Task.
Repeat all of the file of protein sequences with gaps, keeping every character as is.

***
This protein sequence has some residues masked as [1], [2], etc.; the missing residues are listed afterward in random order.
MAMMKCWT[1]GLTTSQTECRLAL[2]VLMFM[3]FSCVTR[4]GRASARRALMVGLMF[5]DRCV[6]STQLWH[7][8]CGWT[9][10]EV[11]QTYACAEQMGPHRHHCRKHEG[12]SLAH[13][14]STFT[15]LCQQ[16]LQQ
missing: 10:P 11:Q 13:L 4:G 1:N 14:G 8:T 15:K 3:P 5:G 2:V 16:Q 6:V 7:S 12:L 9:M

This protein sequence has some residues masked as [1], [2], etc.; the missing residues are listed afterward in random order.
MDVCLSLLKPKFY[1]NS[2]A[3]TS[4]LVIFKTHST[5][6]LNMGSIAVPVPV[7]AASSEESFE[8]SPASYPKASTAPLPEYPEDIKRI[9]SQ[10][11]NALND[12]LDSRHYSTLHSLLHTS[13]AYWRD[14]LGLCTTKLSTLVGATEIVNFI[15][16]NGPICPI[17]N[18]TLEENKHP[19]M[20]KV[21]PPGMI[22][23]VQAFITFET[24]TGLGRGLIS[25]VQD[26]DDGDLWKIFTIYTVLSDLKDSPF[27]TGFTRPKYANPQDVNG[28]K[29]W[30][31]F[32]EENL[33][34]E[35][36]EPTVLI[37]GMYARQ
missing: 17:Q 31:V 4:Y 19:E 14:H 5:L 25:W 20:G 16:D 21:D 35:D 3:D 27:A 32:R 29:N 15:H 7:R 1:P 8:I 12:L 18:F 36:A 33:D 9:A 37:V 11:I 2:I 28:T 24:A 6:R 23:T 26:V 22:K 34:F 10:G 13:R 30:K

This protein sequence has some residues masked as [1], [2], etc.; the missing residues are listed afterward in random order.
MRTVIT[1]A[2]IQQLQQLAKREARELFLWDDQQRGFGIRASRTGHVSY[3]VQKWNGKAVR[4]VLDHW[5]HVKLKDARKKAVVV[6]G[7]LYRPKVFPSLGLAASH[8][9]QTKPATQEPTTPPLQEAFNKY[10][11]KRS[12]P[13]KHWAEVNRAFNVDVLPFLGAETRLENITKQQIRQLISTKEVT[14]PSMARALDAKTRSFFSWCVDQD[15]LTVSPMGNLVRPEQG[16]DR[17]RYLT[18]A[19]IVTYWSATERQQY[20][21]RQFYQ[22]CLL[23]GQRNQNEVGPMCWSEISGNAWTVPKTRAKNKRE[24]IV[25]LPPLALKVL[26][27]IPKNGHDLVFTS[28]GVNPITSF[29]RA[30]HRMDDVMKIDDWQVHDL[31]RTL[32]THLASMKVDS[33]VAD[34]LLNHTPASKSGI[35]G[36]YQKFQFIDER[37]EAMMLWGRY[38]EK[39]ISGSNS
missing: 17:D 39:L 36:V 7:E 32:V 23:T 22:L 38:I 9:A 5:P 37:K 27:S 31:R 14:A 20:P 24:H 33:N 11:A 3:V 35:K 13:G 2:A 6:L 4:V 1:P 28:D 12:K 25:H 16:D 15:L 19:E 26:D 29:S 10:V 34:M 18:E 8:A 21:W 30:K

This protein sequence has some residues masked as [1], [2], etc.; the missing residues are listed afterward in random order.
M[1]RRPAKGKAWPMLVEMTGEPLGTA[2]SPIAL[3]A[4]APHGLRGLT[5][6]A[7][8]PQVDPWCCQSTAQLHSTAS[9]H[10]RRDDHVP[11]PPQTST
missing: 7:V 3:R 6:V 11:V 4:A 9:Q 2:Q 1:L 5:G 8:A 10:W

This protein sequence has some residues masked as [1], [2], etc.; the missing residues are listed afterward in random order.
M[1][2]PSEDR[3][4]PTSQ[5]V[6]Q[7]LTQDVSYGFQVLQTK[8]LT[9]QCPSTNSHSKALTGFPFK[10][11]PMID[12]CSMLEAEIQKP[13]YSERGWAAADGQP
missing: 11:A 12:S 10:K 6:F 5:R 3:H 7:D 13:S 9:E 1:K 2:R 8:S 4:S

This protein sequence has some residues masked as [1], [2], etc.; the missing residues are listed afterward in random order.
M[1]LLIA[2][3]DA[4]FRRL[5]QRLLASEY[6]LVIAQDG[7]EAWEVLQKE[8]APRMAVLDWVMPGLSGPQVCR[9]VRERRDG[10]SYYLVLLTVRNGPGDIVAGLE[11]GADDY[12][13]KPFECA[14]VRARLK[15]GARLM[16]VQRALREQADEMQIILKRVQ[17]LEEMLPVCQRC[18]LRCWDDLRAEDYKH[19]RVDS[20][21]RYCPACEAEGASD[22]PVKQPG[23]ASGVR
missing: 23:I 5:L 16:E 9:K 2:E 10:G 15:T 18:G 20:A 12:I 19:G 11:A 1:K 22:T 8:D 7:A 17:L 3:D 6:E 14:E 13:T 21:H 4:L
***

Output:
This protein sequence has some residues masked as [1], [2], etc.; the missing residues are listed afterward in random order.
MAMMKCWT[1]GLTTSQTECRLAL[2]VLMFM[3]FSCVTR[4]GRASARRALMVGLMF[5]DRCV[6]STQLWH[7][8]CGWT[9][10]EV[11]QTYACAEQMGPHRHHCRKHEG[12]SLAH[13][14]STFT[15]LCQQ[16]LQQ
missing: 10:P 11:Q 13:L 4:G 1:N 14:G 8:T 15:K 3:P 5:G 2:V 16:Q 6:V 7:S 12:L 9:M

This protein sequence has some residues masked as [1], [2], etc.; the missing residues are listed afterward in random order.
MDVCLSLLKPKFY[1]NS[2]A[3]TS[4]LVIFKTHST[5][6]LNMGSIAVPVPV[7]AASSEESFE[8]SPASYPKASTAPLPEYPEDIKRI[9]SQ[10][11]NALND[12]LDSRHYSTLHSLLHTS[13]AYWRD[14]LGLCTTKLSTLVGATEIVNFI[15][16]NGPICPI[17]N[18]TLEENKHP[19]M[20]KV[21]PPGMI[22][23]VQAFITFET[24]TGLGRGLIS[25]VQD[26]DDGDLWKIFTIYTVLSDLKDSPF[27]TGFTRPKYANPQDVNG[28]K[29]W[30][31]F[32]EENL[33][34]E[35][36]EPTVLI[37]GMYARQ
missing: 17:Q 31:V 4:Y 19:E 14:H 5:L 25:W 20:G 16:D 21:D 35:D 3:D 27:A 32:R 29:N 15:H 7:R 1:P 8:I 12:L 18:F 36:A 33:D 9:A 37:V 11:I 2:I 28:T 24:A 6:R 23:T 26:V 22:K 34:F 10:G 13:R 30:K

This protein sequence has some residues masked as [1], [2], etc.; the missing residues are listed afterward in random order.
MRTVIT[1]A[2]IQQLQQLAKREARELFLWDDQQRGFGIRASRTGHVSY[3]VQKWNGKAVR[4]VLDHW[5]HVKLKDARKKAVVV[6]G[7]LYRPKVFPSLGLAASH[8][9]QTKPATQEPTTPPLQEAFNKY[10][11]KRS[12]P[13]KHWAEVNRAFNVDVLPFLGAETRLENITKQQIRQLISTKEVT[14]PSMARALDAKTRSFFSWCVDQD[15]LTVSPMGNLVRPEQG[16]DR[17]RYLT[18]A[19]IVTYWSATERQQY[20][21]RQFYQ[22]CLL[23]GQRNQNEVGPMCWSEISGNAWTVPKTRAKNKRE[24]IV[25]LPPLALKVL[26][27]IPKNGHDLVFTS[28]GVNPITSF[29]RA[30]HRMDDVMKIDDWQVHDL[31]RTL[32]THLASMKVDS[33]VAD[34]LLNHTPASKSGI[35]G[36]YQKFQFIDER[37]EAMMLWGRY[38]EK[39]ISGSNS
missing: 17:D 39:L 36:V 7:E 32:V 23:T 22:L 38:I 9:A 5:P 37:K 27:S 31:R 14:A 20:P 24:H 33:N 11:A 3:V 35:K 13:G 2:A 6:L 4:V 1:P 28:D 12:K 25:H 16:D 15:L 19:E 26:D 29:S 10:V 34:M 18:E 8:A 21:W 30:K

This protein sequence has some residues masked as [1], [2], etc.; the missing residues are listed afterward in random order.
M[1]RRPAKGKAWPMLVEMTGEPLGTA[2]SPIAL[3]A[4]APHGLRGLT[5][6]A[7][8]PQVDPWCCQSTAQLHSTAS[9]H[10]RRDDHVP[11]PPQTST
missing: 7:V 3:R 6:V 11:V 4:A 9:Q 2:Q 1:L 5:G 8:A 10:W

This protein sequence has some residues masked as [1], [2], etc.; the missing residues are listed afterward in random order.
M[1][2]PSEDR[3][4]PTSQ[5]V[6]Q[7]LTQDVSYGFQVLQTK[8]LT[9]QCPSTNSHSKALTGFPFK[10][11]PMID[12]CSMLEAEIQKP[13]YSERGWAAADGQP
missing: 11:A 12:S 10:K 6:F 5:R 3:H 7:D 13:S 9:E 1:K 2:R 8:S 4:S

This protein sequence has some residues masked as [1], [2], etc.; the missing residues are listed afterward in random order.
M[1]LLIA[2][3]DA[4]FRRL[5]QRLLASEY[6]LVIAQDG[7]EAWEVLQKE[8]APRMAVLDWVMPGLSGPQVCR[9]VRERRDG[10]SYYLVLLTVRNGPGDIVAGLE[11]GADDY[12][13]KPFECA[14]VRARLK[15]GARLM[16]VQRALREQADEMQIILKRVQ[17]LEEMLPVCQRC[18]LRCWDDLRAEDYKH[19]RVDS[20][21]RYCPACEAEGASD[22]PVKQPG[23]ASGVR
missing: 23:I 5:L 16:E 9:K 2:E 10:G 15:T 18:G 20:A 12:I 19:G 11:A 1:K 22:T 8:D 7:A 17:L 3:D 6:E 14:E 13:T 21:H 4:L